One of the hardest things about how to draw insects is getting the legs right. This is a place where a little bit of study in advance will really pay off. But this is also a place where a little bit of information can get you into trouble. A careful analysis of insect leg anatomy and attachment will prevent you from making the most common mistake in insect illustration.
Lets start by studying the parts of the leg itself. The three most important parts to learn are the femur, the tibia, and the tarsus. These three parts are visible on most insects when viewed from above. Remember them as the thigh, shin, and foot. The tarsus is made of small segments and ends in little claws. The other two sections, close to the body, are usually hard to see and can be ignored on most insects.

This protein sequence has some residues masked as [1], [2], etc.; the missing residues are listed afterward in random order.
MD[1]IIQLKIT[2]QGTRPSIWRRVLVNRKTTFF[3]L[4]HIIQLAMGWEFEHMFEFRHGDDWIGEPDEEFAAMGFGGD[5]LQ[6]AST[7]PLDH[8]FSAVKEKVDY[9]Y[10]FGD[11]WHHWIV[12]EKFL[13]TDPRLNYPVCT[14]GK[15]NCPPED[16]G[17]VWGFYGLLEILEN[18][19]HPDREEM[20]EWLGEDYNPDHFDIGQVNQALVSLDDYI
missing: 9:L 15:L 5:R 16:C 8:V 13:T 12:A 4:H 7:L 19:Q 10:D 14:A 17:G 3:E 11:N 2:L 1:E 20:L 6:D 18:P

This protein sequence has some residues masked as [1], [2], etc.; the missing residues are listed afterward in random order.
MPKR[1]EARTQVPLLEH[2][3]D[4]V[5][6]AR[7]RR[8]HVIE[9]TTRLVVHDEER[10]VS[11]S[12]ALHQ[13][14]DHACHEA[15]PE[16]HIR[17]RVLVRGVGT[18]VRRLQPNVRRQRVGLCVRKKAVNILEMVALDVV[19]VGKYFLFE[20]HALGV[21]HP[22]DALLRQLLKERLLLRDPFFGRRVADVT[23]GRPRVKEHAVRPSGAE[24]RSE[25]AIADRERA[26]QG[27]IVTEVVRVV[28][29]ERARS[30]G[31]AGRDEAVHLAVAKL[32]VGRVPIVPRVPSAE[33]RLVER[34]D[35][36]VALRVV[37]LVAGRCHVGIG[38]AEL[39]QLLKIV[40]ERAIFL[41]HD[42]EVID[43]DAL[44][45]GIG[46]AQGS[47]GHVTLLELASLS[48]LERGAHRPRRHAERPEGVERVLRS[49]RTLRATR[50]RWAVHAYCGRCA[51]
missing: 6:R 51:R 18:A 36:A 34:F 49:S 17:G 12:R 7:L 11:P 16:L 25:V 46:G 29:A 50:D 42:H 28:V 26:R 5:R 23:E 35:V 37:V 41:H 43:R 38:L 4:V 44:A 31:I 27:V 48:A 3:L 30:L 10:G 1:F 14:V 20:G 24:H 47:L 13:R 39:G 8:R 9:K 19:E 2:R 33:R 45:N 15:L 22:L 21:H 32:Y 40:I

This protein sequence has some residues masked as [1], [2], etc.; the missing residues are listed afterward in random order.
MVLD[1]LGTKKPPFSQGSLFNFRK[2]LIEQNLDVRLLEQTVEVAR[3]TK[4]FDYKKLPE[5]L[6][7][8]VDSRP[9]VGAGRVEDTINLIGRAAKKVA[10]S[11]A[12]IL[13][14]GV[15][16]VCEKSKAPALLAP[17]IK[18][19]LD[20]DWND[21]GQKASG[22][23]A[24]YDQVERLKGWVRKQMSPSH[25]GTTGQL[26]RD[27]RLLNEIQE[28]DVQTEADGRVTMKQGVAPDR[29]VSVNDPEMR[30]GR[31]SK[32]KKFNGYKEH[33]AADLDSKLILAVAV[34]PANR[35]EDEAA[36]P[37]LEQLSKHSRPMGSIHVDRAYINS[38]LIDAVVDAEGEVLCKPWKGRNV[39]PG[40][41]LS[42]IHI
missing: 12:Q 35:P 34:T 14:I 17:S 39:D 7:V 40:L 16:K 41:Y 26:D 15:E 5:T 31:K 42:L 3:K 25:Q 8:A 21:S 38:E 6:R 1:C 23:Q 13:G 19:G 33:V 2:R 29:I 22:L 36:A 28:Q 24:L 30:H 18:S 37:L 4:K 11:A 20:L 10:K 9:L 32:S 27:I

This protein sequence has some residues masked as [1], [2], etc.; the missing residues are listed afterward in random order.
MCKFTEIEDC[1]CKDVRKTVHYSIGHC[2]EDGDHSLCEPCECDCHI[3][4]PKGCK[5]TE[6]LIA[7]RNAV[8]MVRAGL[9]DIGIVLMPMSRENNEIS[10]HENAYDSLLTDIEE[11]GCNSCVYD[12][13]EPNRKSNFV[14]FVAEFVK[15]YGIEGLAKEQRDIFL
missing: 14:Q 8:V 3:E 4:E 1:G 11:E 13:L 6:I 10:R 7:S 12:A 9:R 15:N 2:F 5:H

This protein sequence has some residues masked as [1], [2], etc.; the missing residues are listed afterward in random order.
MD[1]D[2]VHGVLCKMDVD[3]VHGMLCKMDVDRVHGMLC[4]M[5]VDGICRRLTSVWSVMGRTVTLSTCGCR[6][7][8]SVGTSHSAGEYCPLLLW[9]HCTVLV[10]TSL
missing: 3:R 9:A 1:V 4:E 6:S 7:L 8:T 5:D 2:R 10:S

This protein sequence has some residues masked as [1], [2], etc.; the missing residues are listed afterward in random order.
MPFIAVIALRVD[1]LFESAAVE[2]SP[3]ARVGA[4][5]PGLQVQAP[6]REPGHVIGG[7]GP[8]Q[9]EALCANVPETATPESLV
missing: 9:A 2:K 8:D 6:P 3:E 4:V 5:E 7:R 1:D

The exception to this is on wasps where these segments are elongated and add an extra bend to the leg.
As you see above, the legs (and wings) attach to the middle segment, or thorax, of the insect’s body. This observation is essential to accurately drawing insects but also is responsable for the most common mistake that people make when drawing insects. Below are two beetles. One has the legs placed correctly, the other is the most common mistake. Choose which one looks right before proceeding to the next post for the answer.